I've been a Twitter user for almost two years now and I have always been impressed by the emergent behavior that has developed from simply giving people a text box with 140 character limit. The folks at Twitter have also done a good job of noticing some these emergent behaviors and making them formal features of the site. Both hashtags and @replies are examples of emergent community conventions in authoring tweets that are now formal features of the site.

Twitter recently added retweets to this list with Project Retweet. After using this feature for a few days I've found that unlike hashtags and @replies, the way this feature has been integrated into the Twitter experience is deeply flawed. Before I talking about the problems with Project Retweet, I should talk about how the community uses retweeting today.

Retweeting 101: What is it and why do people do it?

Retweeting is akin to the practice of forwarding along interesting blog posts and links to your friends via email. A retweet repeats the content of a person's tweet (sometimes edited for brevity) along with a reference to the user who is being retweeted. Often times people also add some commentary to the retweets. Examples of both styles of retweets are shown below.

Figure 1: Retweet without commentary

Figure 2: Retweet with added comment

Unlike hashtags and @replies, the community conventions aren't as consistent with retweets. Below are two examples of retweets from my home page which use different prefixes and separators from the one above to indicate the item is a retweet and the user's comment respectively.

Figure 3: Different conventions in retweeting

However there are many issues with retweeting not being a formal feature of Twitter. For one, it is often hard for new users to figure out what's going on when they see people posting updates prefixed with strange symbols and abbreviations. Another problem is that users who want to post a retweet now have to deal with the fact that the original tweet may have taken up all or most of the 140 character limit so there may be little room to credit the author let alone add commentary.

Thus I was looking forward to retweeting becoming a formal feature of Twitter so that these problems would be addressed. Unfortunately, while one of these problems was fixed more problems were introduced.

Flaw #1: Need to visit multiple places to see all retweets of your content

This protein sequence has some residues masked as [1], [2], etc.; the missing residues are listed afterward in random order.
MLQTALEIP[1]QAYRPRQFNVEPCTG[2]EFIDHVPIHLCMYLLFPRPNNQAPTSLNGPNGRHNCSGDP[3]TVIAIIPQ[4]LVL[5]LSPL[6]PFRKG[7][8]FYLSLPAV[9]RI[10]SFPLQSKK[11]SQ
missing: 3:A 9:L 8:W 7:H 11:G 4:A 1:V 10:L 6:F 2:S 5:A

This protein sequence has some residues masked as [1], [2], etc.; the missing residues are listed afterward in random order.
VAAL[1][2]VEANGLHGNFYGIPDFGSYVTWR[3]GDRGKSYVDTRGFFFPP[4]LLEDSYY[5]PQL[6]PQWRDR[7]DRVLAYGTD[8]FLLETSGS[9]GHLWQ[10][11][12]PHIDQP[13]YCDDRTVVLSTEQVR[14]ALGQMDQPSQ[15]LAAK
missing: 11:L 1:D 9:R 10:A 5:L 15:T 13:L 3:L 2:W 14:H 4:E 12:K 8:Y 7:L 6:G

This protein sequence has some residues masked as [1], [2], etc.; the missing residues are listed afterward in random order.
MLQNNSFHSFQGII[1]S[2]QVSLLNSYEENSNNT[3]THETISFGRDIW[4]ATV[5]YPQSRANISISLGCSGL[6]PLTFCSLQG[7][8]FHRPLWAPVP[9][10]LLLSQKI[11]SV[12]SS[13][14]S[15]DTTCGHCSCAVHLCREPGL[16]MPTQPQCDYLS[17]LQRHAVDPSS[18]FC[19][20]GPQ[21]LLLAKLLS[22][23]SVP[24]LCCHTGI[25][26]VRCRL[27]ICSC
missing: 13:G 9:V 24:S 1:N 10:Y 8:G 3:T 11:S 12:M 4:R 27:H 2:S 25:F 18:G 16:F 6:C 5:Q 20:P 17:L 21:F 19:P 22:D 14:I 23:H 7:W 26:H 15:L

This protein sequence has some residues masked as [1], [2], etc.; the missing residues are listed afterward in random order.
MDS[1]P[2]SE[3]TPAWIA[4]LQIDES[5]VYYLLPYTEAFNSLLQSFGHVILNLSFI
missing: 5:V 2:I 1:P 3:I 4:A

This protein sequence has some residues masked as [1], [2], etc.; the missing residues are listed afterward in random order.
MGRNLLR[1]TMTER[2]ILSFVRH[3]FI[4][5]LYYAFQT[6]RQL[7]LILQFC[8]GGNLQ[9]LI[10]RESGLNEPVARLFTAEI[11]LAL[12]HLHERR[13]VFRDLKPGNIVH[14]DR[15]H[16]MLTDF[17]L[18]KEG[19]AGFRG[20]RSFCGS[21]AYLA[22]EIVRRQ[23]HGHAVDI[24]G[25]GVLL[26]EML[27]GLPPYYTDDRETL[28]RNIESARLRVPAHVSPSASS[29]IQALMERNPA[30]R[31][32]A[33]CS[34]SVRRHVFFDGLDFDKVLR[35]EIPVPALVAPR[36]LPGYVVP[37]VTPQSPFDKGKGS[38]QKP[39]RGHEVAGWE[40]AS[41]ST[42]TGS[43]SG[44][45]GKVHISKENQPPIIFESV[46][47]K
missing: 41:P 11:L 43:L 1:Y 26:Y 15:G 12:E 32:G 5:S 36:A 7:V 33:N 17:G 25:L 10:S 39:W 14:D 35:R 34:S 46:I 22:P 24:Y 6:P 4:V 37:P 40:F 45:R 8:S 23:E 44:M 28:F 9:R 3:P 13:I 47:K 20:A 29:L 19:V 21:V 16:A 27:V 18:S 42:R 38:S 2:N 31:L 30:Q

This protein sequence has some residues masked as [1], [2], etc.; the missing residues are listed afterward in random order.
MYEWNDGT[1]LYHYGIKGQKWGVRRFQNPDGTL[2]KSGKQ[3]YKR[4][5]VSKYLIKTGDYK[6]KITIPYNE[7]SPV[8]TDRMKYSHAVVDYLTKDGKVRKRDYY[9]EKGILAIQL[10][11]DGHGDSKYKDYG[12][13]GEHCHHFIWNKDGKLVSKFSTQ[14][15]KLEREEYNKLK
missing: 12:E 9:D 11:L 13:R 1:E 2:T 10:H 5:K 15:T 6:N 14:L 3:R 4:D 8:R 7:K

Before the introduction of the retweet feature, users could go to http://www.twitter.com/replies to see all posts that reference their name which would include @replies and retweets. The new Twitter features fragments this in an inconsistent manner.

Figure 4: Current Twitter sidebar

Now users have to visit http://www.twitter.com/replies to see people who has retweeted their posts using community conventions (i.e. copy and pasting then prefixing "RT" to a tweet) and then visit http://twitter.com/retweeted_of_mine to see who has retweeted their posts by clicking the Retweet link in the Twitter web user interface. There will be different people in both lists.

Figure 5: Retweets in the Replies/Mentions page

Figure 6: Retweets on the "Your tweets, retweeted" page

It is surprising to me that Twitter didn't at least include posts that start with RT followed by your username in http://twitter.com/retweeted_of_mine as well.

Flaw #2: No way to add commentary on what you are retweeting

As I mentioned earlier, it is fairly common for people to retweet a status update and then add their own commentary. The retweet feature built into Twitter ignores this common usage pattern and provides no option to add your own commentary.

Figure 7: The Retweet prompt

This omission is particularly problematic if you disagree with what you are sharing and want to clarify to your followers that although you find the tweet interesting you aren't endorsing the opinion. 

Flaw #3: Retweets don't show up in Twitter apps

One of the other surprising changes is that Twitter retweets have been introduced in a backwards-incompatible manner into the API. This means that retweets created using the Twitter retweet button do not show up in 3rd party applications that use the Twitter API. See below for an example of what I see in Echofon versus the Twitter web experience and notice the missing tweet.

Figure 8: Twitter website showing a retweet

Figure 9: The retweet is missing in Echofon

Again, I find this surprising since it would have been straightforward to keep retweets in the API and exposing them as if they were regular old school retweets prefixed with "RT".

Flaw #4: Pictures of people I don't know in my stream

The last major problem with the Twitter retweet feature is that it breaks user expectation of the stream. Until this feature shipped, users could rest assured that the only content they saw in their stream was content they had explicitly asked for by subscribing to a user. Thus when you see someone in your stream the person's user name and avatar are familiar to you.

With the new retweet feature, the Twitter team has decided to highlight the person being retweeted and treat the person who I've subscribed to that did the retweeting as an afterthought. Not only does this confuse users at first (who is this person showing up in my feed and why?) but it also assumes that the content being retweeted is more important than who did the retweeting. This is an unfortunate assumption since in many cases the person who did the retweeting adds all the context.

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